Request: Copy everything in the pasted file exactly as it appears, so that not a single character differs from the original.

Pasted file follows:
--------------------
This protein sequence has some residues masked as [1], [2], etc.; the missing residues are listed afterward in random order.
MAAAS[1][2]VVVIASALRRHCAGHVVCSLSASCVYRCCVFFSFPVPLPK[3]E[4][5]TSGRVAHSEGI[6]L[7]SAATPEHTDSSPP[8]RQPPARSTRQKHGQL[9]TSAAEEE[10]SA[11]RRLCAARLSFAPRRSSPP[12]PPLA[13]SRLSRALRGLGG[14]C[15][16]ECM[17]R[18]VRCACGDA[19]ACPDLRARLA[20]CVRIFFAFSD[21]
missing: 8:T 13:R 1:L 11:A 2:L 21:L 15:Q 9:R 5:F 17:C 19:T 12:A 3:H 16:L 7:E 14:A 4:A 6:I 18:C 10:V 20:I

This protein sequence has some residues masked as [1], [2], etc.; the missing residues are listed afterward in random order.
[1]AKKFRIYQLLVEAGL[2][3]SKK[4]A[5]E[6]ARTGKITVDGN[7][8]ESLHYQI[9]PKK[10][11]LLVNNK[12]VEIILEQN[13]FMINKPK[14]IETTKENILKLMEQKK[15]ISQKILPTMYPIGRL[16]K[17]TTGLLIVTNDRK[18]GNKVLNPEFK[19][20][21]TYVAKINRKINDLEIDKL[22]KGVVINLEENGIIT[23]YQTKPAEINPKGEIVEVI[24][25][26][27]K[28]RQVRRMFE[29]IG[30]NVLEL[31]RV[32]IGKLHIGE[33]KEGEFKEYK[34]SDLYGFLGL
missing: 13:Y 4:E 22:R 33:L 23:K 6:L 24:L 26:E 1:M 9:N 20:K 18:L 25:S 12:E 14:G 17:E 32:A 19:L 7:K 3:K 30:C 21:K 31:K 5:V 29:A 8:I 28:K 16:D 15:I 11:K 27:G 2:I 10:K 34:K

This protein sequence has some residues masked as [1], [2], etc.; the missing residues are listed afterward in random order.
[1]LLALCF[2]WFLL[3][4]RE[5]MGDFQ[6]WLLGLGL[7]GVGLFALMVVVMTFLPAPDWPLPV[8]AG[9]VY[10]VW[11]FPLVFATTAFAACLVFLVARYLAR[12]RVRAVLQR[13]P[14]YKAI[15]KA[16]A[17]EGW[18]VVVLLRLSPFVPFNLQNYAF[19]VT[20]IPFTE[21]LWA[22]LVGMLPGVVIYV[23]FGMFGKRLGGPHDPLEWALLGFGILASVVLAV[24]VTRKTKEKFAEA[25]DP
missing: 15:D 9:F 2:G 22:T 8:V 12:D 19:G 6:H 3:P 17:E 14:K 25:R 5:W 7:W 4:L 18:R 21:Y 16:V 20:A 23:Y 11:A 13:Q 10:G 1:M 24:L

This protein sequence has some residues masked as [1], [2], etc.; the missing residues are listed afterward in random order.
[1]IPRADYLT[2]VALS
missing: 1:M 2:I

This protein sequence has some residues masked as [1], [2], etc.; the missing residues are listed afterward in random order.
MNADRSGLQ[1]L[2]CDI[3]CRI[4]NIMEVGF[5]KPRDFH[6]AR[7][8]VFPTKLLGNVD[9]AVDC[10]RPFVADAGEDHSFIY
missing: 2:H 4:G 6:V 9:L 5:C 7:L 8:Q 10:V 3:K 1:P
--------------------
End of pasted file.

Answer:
This protein sequence has some residues masked as [1], [2], etc.; the missing residues are listed afterward in random order.
MAAAS[1][2]VVVIASALRRHCAGHVVCSLSASCVYRCCVFFSFPVPLPK[3]E[4][5]TSGRVAHSEGI[6]L[7]SAATPEHTDSSPP[8]RQPPARSTRQKHGQL[9]TSAAEEE[10]SA[11]RRLCAARLSFAPRRSSPP[12]PPLA[13]SRLSRALRGLGG[14]C[15][16]ECM[17]R[18]VRCACGDA[19]ACPDLRARLA[20]CVRIFFAFSD[21]
missing: 8:T 13:R 1:L 11:A 2:L 21:L 15:Q 9:R 5:F 17:C 19:T 12:A 3:H 16:L 7:E 14:A 4:A 6:I 18:C 10:V 20:I

This protein sequence has some residues masked as [1], [2], etc.; the missing residues are listed afterward in random order.
[1]AKKFRIYQLLVEAGL[2][3]SKK[4]A[5]E[6]ARTGKITVDGN[7][8]ESLHYQI[9]PKK[10][11]LLVNNK[12]VEIILEQN[13]FMINKPK[14]IETTKENILKLMEQKK[15]ISQKILPTMYPIGRL[16]K[17]TTGLLIVTNDRK[18]GNKVLNPEFK[19][20][21]TYVAKINRKINDLEIDKL[22]KGVVINLEENGIIT[23]YQTKPAEINPKGEIVEVI[24][25][26][27]K[28]RQVRRMFE[29]IG[30]NVLEL[31]RV[32]IGKLHIGE[33]KEGEFKEYK[34]SDLYGFLGL
missing: 13:Y 4:E 22:R 33:L 23:K 6:L 24:L 26:E 1:M 9:N 20:K 18:L 25:S 12:E 14:G 17:E 32:A 19:L 7:K 3:K 30:C 21:K 31:K 5:V 29:A 8:I 28:K 16:D 15:I 11:K 27:G 2:I 10:K 34:K

This protein sequence has some residues masked as [1], [2], etc.; the missing residues are listed afterward in random order.
[1]LLALCF[2]WFLL[3][4]RE[5]MGDFQ[6]WLLGLGL[7]GVGLFALMVVVMTFLPAPDWPLPV[8]AG[9]VY[10]VW[11]FPLVFATTAFAACLVFLVARYLAR[12]RVRAVLQR[13]P[14]YKAI[15]KA[16]A[17]EGW[18]VVVLLRLSPFVPFNLQNYAF[19]VT[20]IPFTE[21]LWA[22]LVGMLPGVVIYV[23]FGMFGKRLGGPHDPLEWALLGFGILASVVLAV[24]VTRKTKEKFAEA[25]DP
missing: 15:D 9:F 2:G 22:T 8:V 12:D 19:G 6:H 3:P 17:E 14:K 25:R 5:W 7:W 4:L 18:R 21:Y 16:V 20:A 23:Y 11:A 13:Q 10:G 1:M 24:L

This protein sequence has some residues masked as [1], [2], etc.; the missing residues are listed afterward in random order.
[1]IPRADYLT[2]VALS
missing: 1:M 2:I

This protein sequence has some residues masked as [1], [2], etc.; the missing residues are listed afterward in random order.
MNADRSGLQ[1]L[2]CDI[3]CRI[4]NIMEVGF[5]KPRDFH[6]AR[7][8]VFPTKLLGNVD[9]AVDC[10]RPFVADAGEDHSFIY
missing: 2:H 4:G 6:V 9:L 5:C 7:L 8:Q 10:V 3:K 1:P